This meeting turned out to be more interesting than I thought but that was mostly due to parents who asked some fairly pointed questions about the waitlist.
Ashley Davies, the director of Enrollment, was the lead for the evening. (Flip Herndon was at a Work Session and it will be interesting to see if he handles any of the other community meetings.)
There were about 50 parents who came to Ingraham for the meeting. There was an issue right from the start because Ms. Davies had brought copies of the Board-approved 2009 SAP and the 2013-2014 Transition Plan which are the documents the district is attempting to combine AND streamline. The issue was there was no current document available and Ms. Davies did not convey that point to parents. She did not say when it would be (but the board was told "before Friday.")
She said did not explain why the district thought they could put forth such a hacked-up document to the board and not have questions raised. She said that the "descriptive information" in the SAP was "helpful" and yet didn't explain why they tried to do away with it beyond "streamlining."
She did say there would be NO changes to the 2009 SAP. What she didn't say (and I forgot to ask) is about this issue of "clean up language" which was repeatedly brought up at the C&I meeting on Monday with the board. PLEASE someone, at the other two meetings, please ask her to define "clean up language" because I perceive this could be a key element to watch over.
She made a couple of statements that either were not true or she improperly phrased her reply. She claimed that there are "no pathways" in the 2009 SAP. Yes, there are. She also said, in response to a question about boundaries, that there were no boundary changes. A couple of us told her, yes, there just recently were boundary changes in West Seattle.
I think this is yet another key topic - boundaries and the SAP. She didn't say it but I think most parents know that boundaries will be adjusted over the next couple of years as new buildings - Lincoln, the Wilson-Pacific buildings and others - come on-line. Trying to divorce the two is folly.
As I said, the biggest issue was the waitlist. Key problems raised:
- why does it have to be May 31st and not closer to the start of school like August 15 to dissolve the list? Ms. Davies said that other districts have a May date for dissolving their waitlists, it would move waitlists faster and provide more information earlier on to schools.
She seemed to get tangled up in this issue of moving the waitlist faster, saying there would be "more seats." One attendee, Heidi Bennett who is another long-time parent/activist, asked how there could be more seats in an already over-crowded district. Ms. Davies could not clear this up but I believe she was trying to say that there would be more clarity sooner with an earlier dissolve.
- why can't there be TWO waitlists? This got asked several times in several ways and it primarily revolves around two concerns.
Concern #1 - Option schools not filling because the waitlist gets dissolved too soon. Meaning, shifts AFTER May 31st could leave open seats that would not be filled even though there may be people willing to take those seats. This could lead to understaffing at these schools.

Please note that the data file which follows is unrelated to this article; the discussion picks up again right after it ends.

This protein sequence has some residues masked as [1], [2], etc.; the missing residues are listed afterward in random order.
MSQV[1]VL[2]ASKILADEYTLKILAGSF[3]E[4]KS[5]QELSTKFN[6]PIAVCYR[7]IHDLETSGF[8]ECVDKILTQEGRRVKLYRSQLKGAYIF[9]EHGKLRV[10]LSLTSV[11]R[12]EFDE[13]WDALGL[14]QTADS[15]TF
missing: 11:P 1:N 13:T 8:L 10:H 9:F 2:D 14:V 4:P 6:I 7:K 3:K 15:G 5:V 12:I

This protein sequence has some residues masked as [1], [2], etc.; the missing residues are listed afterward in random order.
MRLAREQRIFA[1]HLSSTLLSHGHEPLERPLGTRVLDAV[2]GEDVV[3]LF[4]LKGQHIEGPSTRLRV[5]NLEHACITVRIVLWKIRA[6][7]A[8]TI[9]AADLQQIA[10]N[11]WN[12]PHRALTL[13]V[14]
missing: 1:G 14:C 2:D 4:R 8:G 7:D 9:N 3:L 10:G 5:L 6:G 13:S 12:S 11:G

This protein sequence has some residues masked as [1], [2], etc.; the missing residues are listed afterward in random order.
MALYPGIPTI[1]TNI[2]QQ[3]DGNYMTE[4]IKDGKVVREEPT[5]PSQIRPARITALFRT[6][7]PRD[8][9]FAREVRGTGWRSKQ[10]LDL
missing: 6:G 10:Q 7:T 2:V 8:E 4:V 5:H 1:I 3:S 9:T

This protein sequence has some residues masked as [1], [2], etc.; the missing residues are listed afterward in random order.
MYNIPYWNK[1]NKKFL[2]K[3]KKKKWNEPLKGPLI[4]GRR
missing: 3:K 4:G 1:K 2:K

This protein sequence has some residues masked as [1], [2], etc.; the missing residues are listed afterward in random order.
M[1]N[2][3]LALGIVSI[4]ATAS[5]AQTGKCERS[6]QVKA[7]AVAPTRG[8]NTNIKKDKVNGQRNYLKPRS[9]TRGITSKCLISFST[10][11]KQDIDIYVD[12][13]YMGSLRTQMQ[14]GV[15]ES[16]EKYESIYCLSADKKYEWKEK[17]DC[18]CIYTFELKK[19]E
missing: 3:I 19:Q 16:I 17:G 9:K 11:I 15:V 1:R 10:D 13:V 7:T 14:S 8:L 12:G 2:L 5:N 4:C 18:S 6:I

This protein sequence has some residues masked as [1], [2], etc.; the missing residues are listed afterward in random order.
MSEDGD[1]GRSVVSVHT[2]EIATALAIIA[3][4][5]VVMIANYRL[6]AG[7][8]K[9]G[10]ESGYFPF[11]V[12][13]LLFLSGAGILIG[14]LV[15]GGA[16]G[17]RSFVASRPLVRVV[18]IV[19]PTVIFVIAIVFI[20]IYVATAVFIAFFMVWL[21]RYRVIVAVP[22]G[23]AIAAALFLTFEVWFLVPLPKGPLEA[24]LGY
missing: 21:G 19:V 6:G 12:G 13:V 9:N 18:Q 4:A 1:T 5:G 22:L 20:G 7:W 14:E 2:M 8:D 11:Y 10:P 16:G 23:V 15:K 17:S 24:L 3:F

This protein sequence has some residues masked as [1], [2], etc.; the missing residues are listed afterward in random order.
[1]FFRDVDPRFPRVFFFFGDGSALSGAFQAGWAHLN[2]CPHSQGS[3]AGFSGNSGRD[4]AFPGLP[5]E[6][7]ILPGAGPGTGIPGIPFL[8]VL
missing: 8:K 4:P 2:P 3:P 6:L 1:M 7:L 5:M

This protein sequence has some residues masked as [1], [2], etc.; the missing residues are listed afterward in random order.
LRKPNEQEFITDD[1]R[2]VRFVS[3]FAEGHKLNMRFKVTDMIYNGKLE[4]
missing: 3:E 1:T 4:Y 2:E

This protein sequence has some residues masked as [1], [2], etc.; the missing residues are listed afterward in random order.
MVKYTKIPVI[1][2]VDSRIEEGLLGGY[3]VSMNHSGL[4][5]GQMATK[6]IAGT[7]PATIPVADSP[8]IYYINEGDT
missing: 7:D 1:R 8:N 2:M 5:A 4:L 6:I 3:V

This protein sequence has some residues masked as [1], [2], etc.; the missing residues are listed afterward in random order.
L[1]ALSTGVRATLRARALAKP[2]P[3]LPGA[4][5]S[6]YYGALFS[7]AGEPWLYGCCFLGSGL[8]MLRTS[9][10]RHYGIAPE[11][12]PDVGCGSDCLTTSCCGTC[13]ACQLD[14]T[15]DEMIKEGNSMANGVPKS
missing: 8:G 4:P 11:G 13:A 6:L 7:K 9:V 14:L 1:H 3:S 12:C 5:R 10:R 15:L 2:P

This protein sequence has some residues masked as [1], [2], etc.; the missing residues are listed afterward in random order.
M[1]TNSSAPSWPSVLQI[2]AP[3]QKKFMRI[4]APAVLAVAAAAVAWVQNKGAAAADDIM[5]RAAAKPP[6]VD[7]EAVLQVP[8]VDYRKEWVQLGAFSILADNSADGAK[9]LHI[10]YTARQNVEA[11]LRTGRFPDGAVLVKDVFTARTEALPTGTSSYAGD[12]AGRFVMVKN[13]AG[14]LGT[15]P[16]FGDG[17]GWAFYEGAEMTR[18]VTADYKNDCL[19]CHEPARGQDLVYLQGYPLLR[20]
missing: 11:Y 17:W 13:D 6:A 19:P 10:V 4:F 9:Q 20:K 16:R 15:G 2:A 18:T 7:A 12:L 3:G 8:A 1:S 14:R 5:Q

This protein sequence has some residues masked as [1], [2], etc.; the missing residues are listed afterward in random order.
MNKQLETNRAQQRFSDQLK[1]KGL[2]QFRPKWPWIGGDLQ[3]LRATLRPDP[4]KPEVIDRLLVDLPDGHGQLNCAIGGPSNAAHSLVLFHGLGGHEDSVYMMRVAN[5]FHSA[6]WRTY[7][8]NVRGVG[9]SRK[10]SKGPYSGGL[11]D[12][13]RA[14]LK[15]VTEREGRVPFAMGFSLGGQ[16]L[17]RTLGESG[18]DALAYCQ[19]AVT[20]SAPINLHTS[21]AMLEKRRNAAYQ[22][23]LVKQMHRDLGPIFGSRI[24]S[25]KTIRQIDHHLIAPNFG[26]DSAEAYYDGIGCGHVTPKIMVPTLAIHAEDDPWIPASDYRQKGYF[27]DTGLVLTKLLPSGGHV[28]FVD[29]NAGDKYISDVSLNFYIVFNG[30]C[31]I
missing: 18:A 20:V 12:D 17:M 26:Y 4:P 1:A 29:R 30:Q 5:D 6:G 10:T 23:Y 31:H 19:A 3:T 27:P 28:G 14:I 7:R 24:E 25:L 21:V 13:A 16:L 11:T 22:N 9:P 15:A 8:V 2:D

It was pointed out, and Ms. Davies, agreed that dissolving the waitlist would not solve staffing problems.
Concern#2 - That any open seats - at any school - could be claimed by any new-to-the-district student after May 31st. That new student's parents could come in,and basically say, "What's open?" and claim that seat.
This jogged my memory as I recall that former School Board director, Don Nielsen, during a previous SAP discussion (probably around 2002), had stated that it was wrong to allow that kind of thing to happen. He spoke of parents "investing" in Seattle Schools and so THEY should have first dibs, not people who just got here.
Should people moving to Seattle Schools (especially those coming from local private schools) get assignment to just their attendance area school?
Should there be two waitlists - one for attendance area schools that dissolves on May 31st and one for Option schools that dissolves on August 15th?
There is also another concern around dissolving the waitlist sooner and that the gamemanship that could go on which would become a major equity issue. It may be possible, unless definitively prohibited, that a parent could wait to see if spots are there AFTER the waitlist is gone and then move their child into one. That would only be something that someone with the time to keep checking and then, get down and claim a spot, could do.
Kellie LaRue asked a major policy point - what is the problem the district is trying to solve? I had to leave before the answer came but that's a good question. Is moving the waitlist date so that more families/schools know their enrollment situation sooner? Is it an accommodation to make life easier for the district more than families?
Here's what it looks like - that all of this is a capacity problem, not an enrollment problem. Rather than just admitting there is no space, they need to have control of the Enrollment plan to fit everyone. Having to go to the Board for approval may slow them down.
There did seem to be a belief that Enrollment isn't doing much during the summer and Ms. Davies hastened to dispel that belief. She talked about the "clean up" that Enrollment must do during the summer. But, if the waitlist moves earlier, wouldn't that clean up happen earlier? Why, of all the SPS departments to close (or power down) in the summer, would Enrollment be one of them?